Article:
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Jenny Stephenson, of HappySleepers

Under eye baggage weighing you down?


If, like me, you know every squeaky floorboard in your child’s bedroom, if you’re still perfecting the ninja roll out of the room without waking him, then this next blog is for you.


Bedtime in our house is pretty straightforward usually – we say goodnight, shut the door and creep downstairs. But once in a while our toddler turns terror and bedtime becomes a challenge or we all go without sleep.


When he’s like that there’s nothing I want to hear least than “let him cry it out.”  I want to understand what he’s anxious about, why he can’t sleep and how I can help.


Cue – Stoke Newington mother of two and child psychologist Jenny Stephenson, who recently co-founded Happy Sleepers – a team of chartered child psychologists offering expert help and advice on sleep, from newborns through to teenage years.


She said: “My interest in supporting families with children’s sleep difficulties grew after having children of my own and experiencing the impact of lack of sleep on the functioning and well-being of my whole family. Never to be forgotten!


“The approaches and techniques used in my practice as a child psychologist were useful in understanding and managing sleep as a behaviour and I found a way forward with my own children. I started out helping friends and family and my professional interest in childhood sleep and sleep management and passion for supporting families in this area has continued to evolve since.”


As an applied psychologist, Jenny is very interested in the impact of lack of quality sleep on our children, including daytime behaviour, cognitive functioning, learning and academic performance.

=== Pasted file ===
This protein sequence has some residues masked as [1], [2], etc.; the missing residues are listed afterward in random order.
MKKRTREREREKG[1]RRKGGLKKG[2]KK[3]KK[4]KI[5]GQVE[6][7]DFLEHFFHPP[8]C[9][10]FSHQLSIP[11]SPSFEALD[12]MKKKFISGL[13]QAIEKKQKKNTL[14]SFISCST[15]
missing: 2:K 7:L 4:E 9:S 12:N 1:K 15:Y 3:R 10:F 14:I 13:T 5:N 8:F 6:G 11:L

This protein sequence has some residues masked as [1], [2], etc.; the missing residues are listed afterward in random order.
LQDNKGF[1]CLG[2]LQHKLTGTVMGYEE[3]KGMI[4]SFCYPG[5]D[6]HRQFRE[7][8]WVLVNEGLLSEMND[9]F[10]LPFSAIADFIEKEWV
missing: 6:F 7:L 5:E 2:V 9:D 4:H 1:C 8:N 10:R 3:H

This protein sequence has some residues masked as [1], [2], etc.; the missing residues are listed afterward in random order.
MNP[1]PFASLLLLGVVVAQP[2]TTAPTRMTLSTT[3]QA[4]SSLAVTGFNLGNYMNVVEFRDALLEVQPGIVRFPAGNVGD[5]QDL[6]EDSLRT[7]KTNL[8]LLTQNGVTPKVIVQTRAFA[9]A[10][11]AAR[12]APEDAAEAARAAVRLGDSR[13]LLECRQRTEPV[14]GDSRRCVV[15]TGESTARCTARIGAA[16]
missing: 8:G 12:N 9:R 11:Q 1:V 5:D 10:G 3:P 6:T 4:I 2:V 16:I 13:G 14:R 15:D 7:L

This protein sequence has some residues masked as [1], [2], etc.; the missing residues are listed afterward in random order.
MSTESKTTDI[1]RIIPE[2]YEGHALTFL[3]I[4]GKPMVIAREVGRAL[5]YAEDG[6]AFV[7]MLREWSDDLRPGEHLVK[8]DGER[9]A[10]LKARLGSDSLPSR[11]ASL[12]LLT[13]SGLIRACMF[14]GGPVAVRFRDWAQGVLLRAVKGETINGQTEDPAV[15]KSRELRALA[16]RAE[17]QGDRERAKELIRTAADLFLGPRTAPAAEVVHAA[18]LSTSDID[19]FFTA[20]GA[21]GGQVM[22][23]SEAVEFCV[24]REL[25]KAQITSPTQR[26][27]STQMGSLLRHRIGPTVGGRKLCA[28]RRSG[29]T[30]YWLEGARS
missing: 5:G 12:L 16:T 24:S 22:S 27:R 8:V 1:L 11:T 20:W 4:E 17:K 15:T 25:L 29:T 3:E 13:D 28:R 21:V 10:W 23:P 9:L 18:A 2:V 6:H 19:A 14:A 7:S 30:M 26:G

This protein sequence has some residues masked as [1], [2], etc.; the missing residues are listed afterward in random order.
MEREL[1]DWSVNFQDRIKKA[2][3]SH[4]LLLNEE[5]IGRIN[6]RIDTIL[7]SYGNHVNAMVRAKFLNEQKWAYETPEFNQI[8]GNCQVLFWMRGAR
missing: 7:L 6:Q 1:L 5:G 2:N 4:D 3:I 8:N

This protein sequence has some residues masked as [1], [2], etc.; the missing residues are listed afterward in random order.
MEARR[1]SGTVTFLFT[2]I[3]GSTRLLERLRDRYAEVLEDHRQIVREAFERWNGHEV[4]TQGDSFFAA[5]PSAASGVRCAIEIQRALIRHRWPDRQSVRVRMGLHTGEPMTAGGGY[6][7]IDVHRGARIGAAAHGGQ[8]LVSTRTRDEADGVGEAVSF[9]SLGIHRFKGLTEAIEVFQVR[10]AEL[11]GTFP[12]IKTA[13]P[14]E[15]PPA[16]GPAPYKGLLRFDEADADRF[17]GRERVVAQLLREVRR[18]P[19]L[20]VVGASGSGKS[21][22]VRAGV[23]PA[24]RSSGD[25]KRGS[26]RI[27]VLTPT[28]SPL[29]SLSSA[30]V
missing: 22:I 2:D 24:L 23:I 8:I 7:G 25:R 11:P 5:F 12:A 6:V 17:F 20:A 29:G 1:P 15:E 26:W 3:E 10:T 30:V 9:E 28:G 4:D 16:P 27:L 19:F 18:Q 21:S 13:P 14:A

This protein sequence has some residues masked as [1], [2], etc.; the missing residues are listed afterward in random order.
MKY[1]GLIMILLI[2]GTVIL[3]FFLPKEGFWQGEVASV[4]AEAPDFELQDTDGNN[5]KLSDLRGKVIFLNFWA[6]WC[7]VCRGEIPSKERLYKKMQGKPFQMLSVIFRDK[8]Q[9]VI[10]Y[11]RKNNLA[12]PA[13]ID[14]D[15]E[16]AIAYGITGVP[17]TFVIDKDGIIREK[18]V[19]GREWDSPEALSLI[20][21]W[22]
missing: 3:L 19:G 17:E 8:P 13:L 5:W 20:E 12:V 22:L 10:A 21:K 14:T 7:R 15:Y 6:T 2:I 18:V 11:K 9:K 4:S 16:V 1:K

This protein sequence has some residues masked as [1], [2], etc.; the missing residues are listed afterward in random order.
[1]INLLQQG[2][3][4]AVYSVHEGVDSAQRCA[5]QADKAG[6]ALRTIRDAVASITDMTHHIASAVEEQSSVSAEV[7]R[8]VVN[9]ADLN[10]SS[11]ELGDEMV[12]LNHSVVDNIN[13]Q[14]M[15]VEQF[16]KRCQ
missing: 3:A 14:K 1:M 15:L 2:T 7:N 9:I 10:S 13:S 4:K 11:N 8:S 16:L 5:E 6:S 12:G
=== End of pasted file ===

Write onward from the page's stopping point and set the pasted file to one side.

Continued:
She added: “As parents we can also identify with the evidence of how lack of sleep impacts on our well-being and mental health, relationships with others and our parenting capacity.”


The common sleep difficulties HappySleepers work with include difficulty going to sleep and maintaining sleep through the night, difficulty gaining sufficient daytime sleep, early waking, difficulty adhering to boundaries set around bedtime and anxiety related sleep difficulties.


“The good news is that most sleep difficulties in children are behavioural and with the right understanding and approach they can be much improved”, added Jenny.


“Some of the important areas to think about as a parent are establishing a consistent bedtime routine, getting the timings of sleep right, looking at how you get your child to sleep, the sleep environment and responding consistently to your child when working to bring about change.


“Reflecting on your own thoughts, feelings and behaviour can also be helpful, along with support and coping strategies to manage. A basic understanding of children’s sleep, developmental norms and how these patterns change over time is also helpful.”


HappySleepers offer a range of packages to support families in person, on the phone or over the internet.

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